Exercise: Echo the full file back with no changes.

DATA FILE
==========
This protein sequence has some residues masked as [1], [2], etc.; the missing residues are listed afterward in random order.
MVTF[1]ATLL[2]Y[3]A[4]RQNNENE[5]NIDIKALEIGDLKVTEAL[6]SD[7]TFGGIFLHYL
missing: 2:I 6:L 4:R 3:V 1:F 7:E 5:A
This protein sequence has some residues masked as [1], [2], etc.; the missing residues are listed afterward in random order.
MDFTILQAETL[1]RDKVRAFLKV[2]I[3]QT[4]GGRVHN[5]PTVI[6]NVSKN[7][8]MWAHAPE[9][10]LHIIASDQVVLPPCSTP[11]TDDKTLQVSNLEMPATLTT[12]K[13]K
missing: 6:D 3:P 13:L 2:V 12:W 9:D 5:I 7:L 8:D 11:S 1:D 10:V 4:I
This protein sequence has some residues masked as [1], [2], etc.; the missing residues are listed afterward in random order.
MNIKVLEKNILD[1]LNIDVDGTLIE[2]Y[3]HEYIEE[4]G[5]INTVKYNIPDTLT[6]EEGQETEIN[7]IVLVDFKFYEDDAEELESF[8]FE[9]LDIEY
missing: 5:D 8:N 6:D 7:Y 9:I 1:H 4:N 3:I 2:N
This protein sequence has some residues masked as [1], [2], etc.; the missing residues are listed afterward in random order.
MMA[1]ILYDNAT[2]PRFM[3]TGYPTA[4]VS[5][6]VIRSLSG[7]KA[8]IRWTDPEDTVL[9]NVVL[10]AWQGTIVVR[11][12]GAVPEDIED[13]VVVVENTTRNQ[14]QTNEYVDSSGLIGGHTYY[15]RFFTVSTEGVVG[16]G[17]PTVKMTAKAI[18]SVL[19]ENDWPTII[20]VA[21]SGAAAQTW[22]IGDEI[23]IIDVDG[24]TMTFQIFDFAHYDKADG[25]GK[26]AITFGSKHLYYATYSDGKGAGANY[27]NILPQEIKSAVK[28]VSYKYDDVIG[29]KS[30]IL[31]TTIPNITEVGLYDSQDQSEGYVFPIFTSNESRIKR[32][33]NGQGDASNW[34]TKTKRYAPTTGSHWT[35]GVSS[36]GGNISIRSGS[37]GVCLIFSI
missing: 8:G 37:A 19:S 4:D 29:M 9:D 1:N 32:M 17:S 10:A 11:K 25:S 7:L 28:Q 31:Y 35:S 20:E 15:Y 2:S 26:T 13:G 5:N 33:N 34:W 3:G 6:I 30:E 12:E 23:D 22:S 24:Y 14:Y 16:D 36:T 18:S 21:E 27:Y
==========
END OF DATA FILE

This protein sequence has some residues masked as [1], [2], etc.; the missing residues are listed afterward in random order.
MVTF[1]ATLL[2]Y[3]A[4]RQNNENE[5]NIDIKALEIGDLKVTEAL[6]SD[7]TFGGIFLHYL
missing: 2:I 6:L 4:R 3:V 1:F 7:E 5:A
This protein sequence has some residues masked as [1], [2], etc.; the missing residues are listed afterward in random order.
MDFTILQAETL[1]RDKVRAFLKV[2]I[3]QT[4]GGRVHN[5]PTVI[6]NVSKN[7][8]MWAHAPE[9][10]LHIIASDQVVLPPCSTP[11]TDDKTLQVSNLEMPATLTT[12]K[13]K
missing: 6:D 3:P 13:L 2:V 12:W 9:D 5:I 7:L 8:D 11:S 1:D 10:V 4:I
This protein sequence has some residues masked as [1], [2], etc.; the missing residues are listed afterward in random order.
MNIKVLEKNILD[1]LNIDVDGTLIE[2]Y[3]HEYIEE[4]G[5]INTVKYNIPDTLT[6]EEGQETEIN[7]IVLVDFKFYEDDAEELESF[8]FE[9]LDIEY
missing: 5:D 8:N 6:D 7:Y 9:I 1:H 4:N 3:I 2:N
This protein sequence has some residues masked as [1], [2], etc.; the missing residues are listed afterward in random order.
MMA[1]ILYDNAT[2]PRFM[3]TGYPTA[4]VS[5][6]VIRSLSG[7]KA[8]IRWTDPEDTVL[9]NVVL[10]AWQGTIVVR[11][12]GAVPEDIED[13]VVVVENTTRNQ[14]QTNEYVDSSGLIGGHTYY[15]RFFTVSTEGVVG[16]G[17]PTVKMTAKAI[18]SVL[19]ENDWPTII[20]VA[21]SGAAAQTW[22]IGDEI[23]IIDVDG[24]TMTFQIFDFAHYDKADG[25]GK[26]AITFGSKHLYYATYSDGKGAGANY[27]NILPQEIKSAVK[28]VSYKYDDVIG[29]KS[30]IL[31]TTIPNITEVGLYDSQDQSEGYVFPIFTSNESRIKR[32][33]NGQGDASNW[34]TKTKRYAPTTGSHWT[35]GVSS[36]GGNISIRSGS[37]GVCLIFSI
missing: 8:G 37:A 19:S 4:D 29:M 9:D 1:N 32:M 17:S 10:A 11:K 25:S 7:L 28:Q 31:Y 35:S 20:E 15:Y 2:S 26:T 13:G 5:N 33:N 34:W 3:G 6:I 30:E 12:E 23:D 22:S 24:Y 14:Y 16:D 36:T 18:S 21:E 27:Y